You should come on the show some time by the way, Bear.
« Last Edit: January 31, 2012, 12:32:47 PM by Darren Grey »

Jo

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Re: Roguelike Radio podcast
« Reply #71 on: February 01, 2012, 12:12:35 AM »
@Bear - Sounds like a good 7DRL idea Bear. And yeah you should go on RR-Radio man.
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Lord Blade

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Re: Roguelike Radio podcast
« Reply #72 on: February 02, 2012, 01:14:04 PM »
Generally I don't use too many consumables in Roguelikes, because I figure that if you have to rely on healing potions and buffs, then you're doing it wrong. :p

Naturally, a wizard who keeps casting things to buff himself makes sense, as they're physically weak.
But when I have a fighter type, I try to play in a way that will get me quick kills, without getting into battles of attrition, where I end up chugging potion after potion.
That way I do have a decent supply, just in case. But I can go through mostly on my own merits.

In ADoM, I never found consumables to be overly common. I mean, there is a decent supply of most things... usually. You could also have runs where you wouldn't find anything for ages. But I never found it get to the point where I just had so many potions and wands around that they were all in excess.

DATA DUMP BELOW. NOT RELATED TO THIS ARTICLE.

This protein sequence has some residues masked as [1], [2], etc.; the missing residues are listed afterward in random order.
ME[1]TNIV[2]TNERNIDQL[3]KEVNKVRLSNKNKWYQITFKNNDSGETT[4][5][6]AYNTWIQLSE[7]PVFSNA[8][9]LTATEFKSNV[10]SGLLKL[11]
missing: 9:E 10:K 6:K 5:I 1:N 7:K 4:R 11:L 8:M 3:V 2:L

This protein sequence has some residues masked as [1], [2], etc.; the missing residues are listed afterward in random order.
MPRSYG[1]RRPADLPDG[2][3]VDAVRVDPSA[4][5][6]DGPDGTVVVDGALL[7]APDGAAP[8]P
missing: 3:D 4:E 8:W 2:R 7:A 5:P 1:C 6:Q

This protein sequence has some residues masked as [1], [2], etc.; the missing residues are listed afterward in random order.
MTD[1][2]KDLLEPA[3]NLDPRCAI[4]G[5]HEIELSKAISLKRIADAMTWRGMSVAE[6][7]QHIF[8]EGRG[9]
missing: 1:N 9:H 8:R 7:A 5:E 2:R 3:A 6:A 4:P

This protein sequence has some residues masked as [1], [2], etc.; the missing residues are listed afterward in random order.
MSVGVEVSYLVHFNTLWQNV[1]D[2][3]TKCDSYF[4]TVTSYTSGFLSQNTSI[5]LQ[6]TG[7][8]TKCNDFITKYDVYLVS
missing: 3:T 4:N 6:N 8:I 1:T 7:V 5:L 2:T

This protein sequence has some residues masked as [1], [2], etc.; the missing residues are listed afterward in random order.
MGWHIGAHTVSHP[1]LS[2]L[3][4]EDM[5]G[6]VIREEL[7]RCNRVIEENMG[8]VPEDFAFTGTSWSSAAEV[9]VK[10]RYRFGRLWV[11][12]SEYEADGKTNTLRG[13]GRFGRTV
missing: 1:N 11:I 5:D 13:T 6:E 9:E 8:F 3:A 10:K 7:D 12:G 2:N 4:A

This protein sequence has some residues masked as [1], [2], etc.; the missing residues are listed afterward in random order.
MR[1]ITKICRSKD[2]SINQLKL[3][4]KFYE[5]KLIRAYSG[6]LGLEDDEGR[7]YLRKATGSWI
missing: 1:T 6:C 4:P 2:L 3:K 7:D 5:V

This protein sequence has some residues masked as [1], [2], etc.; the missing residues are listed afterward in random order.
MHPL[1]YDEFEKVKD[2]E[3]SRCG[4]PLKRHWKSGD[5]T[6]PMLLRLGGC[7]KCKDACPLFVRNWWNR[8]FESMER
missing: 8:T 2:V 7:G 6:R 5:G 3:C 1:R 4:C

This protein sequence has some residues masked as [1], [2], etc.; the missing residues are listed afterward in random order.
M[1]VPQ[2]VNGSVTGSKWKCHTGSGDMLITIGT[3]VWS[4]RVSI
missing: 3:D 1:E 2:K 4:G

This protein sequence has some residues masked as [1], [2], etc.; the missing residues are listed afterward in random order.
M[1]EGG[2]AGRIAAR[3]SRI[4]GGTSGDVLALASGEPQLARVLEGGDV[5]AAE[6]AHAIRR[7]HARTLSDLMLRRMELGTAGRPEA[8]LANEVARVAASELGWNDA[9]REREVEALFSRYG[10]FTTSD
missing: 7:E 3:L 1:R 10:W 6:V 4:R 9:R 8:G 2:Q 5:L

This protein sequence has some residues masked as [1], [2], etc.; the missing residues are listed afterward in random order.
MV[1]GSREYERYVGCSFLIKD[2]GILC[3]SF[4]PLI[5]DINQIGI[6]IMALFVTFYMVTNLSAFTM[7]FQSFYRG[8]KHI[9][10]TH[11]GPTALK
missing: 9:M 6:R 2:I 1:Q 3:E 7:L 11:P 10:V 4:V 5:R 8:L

And depending on my character, I would make good use of wands in ADoM. Non-casters use them a lot, as they lack that magical punch that's sometimes needed, especially with monster rooms. Having that wand of fire or cold to zap across a half dozen monsters definitely helps.

Of course, mages could use wands and such as well to save their own PP and spell charges for more dire situations. With many casters, wands became almost my main attack form. Anything bigger than fodder met the end of a wand, as it was dangerous to try and go toe to toe with them.

Rather than an expiry date on items, I think an algorithm that affects drop rates would work well. Basically, you'd have your normal drop rate for items, and as the character collects more and more of them, the drop rate starts to lower, based on how many are currently kept.